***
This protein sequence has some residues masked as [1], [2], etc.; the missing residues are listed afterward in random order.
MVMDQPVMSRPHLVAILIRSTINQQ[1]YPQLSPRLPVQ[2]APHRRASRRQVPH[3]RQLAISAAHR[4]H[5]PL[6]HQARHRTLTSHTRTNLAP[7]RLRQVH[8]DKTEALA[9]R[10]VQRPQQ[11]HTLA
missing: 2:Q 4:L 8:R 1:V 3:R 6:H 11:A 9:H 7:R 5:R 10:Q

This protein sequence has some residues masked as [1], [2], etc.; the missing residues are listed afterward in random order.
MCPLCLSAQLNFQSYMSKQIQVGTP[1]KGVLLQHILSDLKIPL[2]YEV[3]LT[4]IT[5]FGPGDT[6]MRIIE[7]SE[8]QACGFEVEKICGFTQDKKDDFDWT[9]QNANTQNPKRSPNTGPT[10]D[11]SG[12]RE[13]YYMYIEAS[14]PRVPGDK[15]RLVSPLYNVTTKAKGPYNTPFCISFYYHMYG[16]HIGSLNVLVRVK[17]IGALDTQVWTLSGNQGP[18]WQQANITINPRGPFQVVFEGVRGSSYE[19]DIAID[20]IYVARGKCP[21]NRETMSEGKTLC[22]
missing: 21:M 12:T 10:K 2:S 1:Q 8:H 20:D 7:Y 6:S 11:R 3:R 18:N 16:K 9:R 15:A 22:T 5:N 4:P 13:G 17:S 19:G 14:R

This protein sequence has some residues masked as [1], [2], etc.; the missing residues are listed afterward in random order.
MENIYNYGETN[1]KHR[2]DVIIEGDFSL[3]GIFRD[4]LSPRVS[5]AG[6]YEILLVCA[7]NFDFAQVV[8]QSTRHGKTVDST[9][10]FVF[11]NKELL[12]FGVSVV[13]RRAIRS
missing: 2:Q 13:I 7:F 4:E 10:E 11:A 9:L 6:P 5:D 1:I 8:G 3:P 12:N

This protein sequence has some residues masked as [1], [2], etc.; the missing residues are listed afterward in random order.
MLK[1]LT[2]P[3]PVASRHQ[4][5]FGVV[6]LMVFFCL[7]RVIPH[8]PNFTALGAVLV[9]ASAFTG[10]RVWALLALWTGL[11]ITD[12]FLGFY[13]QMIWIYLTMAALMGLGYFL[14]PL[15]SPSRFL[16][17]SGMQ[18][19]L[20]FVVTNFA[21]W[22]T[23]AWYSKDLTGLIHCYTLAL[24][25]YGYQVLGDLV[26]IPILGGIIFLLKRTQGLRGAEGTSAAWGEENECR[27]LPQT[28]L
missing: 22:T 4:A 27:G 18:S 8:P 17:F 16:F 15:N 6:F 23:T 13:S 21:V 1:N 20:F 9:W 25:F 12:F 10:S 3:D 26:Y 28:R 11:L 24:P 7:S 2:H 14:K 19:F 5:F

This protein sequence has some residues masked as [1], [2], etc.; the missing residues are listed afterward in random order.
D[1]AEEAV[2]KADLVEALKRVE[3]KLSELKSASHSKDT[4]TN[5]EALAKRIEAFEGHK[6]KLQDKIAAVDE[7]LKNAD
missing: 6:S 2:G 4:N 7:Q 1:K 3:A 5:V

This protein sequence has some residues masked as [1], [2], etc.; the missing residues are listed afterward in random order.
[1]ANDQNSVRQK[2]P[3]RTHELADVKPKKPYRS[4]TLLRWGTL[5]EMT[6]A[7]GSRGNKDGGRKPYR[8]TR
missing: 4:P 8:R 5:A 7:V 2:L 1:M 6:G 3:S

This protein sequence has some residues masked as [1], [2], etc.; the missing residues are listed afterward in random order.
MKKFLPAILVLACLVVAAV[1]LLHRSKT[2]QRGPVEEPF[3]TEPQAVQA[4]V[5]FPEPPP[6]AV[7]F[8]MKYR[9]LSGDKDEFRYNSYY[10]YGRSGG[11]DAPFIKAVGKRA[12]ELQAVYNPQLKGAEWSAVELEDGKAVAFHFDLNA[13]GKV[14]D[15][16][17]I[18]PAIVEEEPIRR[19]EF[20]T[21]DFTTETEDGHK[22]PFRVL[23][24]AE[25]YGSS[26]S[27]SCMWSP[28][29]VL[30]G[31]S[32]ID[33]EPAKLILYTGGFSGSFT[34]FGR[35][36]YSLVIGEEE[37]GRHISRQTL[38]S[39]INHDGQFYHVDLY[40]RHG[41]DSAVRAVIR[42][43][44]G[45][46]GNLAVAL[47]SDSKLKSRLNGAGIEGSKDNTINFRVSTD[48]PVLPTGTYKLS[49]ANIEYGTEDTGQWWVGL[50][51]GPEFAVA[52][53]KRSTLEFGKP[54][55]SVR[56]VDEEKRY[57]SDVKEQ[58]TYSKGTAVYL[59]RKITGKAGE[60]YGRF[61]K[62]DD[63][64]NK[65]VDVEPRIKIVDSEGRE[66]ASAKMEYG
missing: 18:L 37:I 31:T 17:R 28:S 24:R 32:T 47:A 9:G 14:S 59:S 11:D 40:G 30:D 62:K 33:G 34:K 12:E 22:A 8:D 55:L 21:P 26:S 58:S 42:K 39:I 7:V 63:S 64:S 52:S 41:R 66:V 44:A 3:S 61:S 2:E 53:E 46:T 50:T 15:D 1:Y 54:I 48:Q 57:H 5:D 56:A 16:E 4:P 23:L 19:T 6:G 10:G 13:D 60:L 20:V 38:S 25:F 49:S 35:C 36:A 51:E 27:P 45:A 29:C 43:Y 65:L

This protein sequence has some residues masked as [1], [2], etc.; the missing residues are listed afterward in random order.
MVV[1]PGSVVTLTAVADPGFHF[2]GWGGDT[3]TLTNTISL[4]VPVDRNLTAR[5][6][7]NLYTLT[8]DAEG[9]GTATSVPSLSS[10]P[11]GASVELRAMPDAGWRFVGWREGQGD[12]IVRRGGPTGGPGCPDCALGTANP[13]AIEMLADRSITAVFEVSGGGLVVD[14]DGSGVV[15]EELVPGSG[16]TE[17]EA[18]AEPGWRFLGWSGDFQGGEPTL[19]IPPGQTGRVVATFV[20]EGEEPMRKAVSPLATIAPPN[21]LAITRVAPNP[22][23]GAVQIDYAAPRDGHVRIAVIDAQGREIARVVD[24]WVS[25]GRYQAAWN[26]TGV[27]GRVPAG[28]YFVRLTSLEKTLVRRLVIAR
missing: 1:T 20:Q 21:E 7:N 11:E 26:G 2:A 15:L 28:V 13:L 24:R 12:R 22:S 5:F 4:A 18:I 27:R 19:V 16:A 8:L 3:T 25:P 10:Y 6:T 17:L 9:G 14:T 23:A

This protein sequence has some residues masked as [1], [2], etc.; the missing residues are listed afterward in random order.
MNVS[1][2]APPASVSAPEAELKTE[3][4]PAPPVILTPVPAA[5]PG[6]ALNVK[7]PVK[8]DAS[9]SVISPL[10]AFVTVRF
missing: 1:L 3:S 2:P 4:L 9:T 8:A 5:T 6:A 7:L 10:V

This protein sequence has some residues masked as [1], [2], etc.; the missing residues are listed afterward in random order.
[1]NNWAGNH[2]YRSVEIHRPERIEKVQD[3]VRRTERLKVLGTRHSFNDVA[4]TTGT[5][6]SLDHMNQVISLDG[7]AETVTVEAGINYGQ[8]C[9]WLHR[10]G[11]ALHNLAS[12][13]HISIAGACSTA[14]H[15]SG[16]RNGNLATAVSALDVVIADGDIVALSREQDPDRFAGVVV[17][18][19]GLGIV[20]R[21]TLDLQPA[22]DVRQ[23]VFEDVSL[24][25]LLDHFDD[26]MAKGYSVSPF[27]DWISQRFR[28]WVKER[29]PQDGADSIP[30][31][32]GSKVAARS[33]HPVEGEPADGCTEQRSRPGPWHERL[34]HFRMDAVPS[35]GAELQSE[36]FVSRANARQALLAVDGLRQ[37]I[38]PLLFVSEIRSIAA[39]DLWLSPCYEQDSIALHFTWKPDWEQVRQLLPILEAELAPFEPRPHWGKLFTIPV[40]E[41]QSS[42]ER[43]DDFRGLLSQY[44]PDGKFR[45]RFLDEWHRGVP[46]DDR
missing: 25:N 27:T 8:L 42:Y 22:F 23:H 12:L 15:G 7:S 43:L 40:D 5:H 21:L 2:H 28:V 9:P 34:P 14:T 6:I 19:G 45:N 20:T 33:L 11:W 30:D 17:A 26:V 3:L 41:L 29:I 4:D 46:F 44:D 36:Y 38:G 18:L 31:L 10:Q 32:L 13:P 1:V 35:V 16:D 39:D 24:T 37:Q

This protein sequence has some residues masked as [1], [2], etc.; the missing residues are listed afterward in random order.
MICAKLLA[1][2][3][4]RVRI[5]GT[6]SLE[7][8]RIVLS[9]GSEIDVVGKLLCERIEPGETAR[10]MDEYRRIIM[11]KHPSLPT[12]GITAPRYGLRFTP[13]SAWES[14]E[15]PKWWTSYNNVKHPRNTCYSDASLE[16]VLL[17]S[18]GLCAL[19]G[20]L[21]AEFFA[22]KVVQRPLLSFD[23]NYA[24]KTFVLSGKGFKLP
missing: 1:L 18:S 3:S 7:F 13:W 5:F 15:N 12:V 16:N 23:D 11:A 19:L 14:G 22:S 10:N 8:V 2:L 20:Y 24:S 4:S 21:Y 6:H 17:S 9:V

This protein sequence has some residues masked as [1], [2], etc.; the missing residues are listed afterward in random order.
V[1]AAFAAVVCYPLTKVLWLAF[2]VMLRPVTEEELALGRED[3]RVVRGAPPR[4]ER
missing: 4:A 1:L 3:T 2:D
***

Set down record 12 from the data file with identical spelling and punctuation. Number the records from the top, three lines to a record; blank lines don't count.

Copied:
This protein sequence has some residues masked as [1], [2], etc.; the missing residues are listed afterward in random order.
V[1]AAFAAVVCYPLTKVLWLAF[2]VMLRPVTEEELALGRED[3]RVVRGAPPR[4]ER
missing: 4:A 1:L 3:T 2:D